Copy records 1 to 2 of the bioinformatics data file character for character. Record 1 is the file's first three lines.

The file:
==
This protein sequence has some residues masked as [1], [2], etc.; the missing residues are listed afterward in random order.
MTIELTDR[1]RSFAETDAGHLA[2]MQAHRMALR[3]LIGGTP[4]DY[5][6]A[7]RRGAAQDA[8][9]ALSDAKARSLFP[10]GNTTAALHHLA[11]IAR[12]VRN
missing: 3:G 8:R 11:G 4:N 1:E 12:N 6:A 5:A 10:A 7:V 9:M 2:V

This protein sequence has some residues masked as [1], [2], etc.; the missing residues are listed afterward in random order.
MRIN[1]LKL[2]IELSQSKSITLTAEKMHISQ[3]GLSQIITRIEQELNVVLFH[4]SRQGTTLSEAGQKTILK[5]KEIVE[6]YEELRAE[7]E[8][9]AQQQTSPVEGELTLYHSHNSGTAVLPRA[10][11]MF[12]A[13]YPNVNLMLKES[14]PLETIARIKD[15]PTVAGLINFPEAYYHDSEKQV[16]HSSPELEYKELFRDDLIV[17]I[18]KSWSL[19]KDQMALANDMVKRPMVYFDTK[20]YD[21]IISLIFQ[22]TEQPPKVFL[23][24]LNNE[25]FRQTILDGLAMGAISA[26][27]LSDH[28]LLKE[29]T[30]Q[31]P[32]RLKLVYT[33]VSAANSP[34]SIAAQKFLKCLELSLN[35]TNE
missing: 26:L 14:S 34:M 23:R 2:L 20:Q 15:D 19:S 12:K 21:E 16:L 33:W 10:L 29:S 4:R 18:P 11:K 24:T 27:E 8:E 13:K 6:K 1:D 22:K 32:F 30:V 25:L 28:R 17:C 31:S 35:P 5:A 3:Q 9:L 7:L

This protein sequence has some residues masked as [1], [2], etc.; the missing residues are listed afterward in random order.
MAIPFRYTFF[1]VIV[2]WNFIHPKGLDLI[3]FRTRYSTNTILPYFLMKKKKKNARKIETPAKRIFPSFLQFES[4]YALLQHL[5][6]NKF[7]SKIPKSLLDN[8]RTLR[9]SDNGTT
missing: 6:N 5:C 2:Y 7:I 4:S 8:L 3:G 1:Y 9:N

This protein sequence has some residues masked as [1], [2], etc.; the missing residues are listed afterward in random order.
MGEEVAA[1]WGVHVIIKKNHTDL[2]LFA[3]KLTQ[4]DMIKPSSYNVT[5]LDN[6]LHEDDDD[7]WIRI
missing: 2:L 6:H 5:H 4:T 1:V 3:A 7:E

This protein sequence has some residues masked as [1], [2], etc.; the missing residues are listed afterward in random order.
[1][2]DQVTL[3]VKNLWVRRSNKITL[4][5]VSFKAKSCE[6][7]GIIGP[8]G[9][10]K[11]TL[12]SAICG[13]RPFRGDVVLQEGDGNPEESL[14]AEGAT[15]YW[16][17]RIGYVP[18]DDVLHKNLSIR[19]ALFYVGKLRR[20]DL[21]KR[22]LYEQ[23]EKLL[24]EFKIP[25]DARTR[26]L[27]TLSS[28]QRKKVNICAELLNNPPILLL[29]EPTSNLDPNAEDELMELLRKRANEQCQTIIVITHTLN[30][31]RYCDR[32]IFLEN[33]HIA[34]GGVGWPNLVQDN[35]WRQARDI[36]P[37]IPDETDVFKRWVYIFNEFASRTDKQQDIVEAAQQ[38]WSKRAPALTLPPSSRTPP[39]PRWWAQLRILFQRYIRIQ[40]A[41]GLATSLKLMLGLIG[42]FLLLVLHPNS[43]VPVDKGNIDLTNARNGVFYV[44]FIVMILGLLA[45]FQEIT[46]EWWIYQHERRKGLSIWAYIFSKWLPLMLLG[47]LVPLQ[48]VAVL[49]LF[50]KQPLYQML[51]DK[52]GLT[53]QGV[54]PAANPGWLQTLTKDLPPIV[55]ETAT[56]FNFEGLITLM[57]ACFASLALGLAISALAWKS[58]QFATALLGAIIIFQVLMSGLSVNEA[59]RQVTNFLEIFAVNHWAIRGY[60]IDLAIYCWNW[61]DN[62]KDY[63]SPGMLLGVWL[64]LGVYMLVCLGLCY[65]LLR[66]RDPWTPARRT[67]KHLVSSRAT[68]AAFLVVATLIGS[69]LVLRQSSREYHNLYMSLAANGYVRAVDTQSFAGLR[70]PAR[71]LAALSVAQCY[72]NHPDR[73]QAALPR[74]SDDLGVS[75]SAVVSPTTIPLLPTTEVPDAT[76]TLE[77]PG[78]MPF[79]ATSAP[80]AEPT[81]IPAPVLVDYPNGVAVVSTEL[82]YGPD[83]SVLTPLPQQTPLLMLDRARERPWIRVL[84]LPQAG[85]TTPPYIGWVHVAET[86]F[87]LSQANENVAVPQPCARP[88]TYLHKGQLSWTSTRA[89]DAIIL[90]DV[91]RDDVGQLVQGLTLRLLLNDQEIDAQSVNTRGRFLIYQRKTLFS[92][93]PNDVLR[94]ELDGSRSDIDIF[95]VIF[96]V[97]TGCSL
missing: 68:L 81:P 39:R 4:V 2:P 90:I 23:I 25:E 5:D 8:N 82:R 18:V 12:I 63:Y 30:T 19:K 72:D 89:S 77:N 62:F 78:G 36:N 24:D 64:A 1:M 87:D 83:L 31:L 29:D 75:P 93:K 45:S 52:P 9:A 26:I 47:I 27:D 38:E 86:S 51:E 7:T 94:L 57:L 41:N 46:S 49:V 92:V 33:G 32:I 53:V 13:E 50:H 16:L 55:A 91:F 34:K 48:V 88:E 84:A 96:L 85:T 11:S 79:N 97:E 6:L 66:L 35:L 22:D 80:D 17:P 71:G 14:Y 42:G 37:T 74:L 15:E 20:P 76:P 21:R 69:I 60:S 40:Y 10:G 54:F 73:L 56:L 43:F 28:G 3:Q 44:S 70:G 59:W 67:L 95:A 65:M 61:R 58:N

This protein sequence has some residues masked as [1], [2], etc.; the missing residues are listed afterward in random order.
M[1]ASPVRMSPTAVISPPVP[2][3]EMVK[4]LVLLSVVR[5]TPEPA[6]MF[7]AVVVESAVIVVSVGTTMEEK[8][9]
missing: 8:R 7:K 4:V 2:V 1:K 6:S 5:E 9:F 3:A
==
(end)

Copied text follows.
This protein sequence has some residues masked as [1], [2], etc.; the missing residues are listed afterward in random order.
MTIELTDR[1]RSFAETDAGHLA[2]MQAHRMALR[3]LIGGTP[4]DY[5][6]A[7]RRGAAQDA[8][9]ALSDAKARSLFP[10]GNTTAALHHLA[11]IAR[12]VRN
missing: 3:G 8:R 11:G 4:N 1:E 12:N 6:A 5:A 10:A 7:V 9:M 2:V

This protein sequence has some residues masked as [1], [2], etc.; the missing residues are listed afterward in random order.
MRIN[1]LKL[2]IELSQSKSITLTAEKMHISQ[3]GLSQIITRIEQELNVVLFH[4]SRQGTTLSEAGQKTILK[5]KEIVE[6]YEELRAE[7]E[8][9]AQQQTSPVEGELTLYHSHNSGTAVLPRA[10][11]MF[12]A[13]YPNVNLMLKES[14]PLETIARIKD[15]PTVAGLINFPEAYYHDSEKQV[16]HSSPELEYKELFRDDLIV[17]I[18]KSWSL[19]KDQMALANDMVKRPMVYFDTK[20]YD[21]IISLIFQ[22]TEQPPKVFL[23][24]LNNE[25]FRQTILDGLAMGAISA[26][27]LSDH[28]LLKE[29]T[30]Q[31]P[32]RLKLVYT[33]VSAANSP[34]SIAAQKFLKCLELSLN[35]TNE
missing: 26:L 14:S 34:M 23:R 2:L 20:Q 15:D 19:S 12:K 21:E 16:L 33:W 10:L 29:S 4:R 18:P 11:K 24:T 27:E 8:E 13:K 6:K 1:D 22:K 32:F 30:V 25:L 28:R 17:C 31:S 35:P 5:A 3:Q 9:L 7:L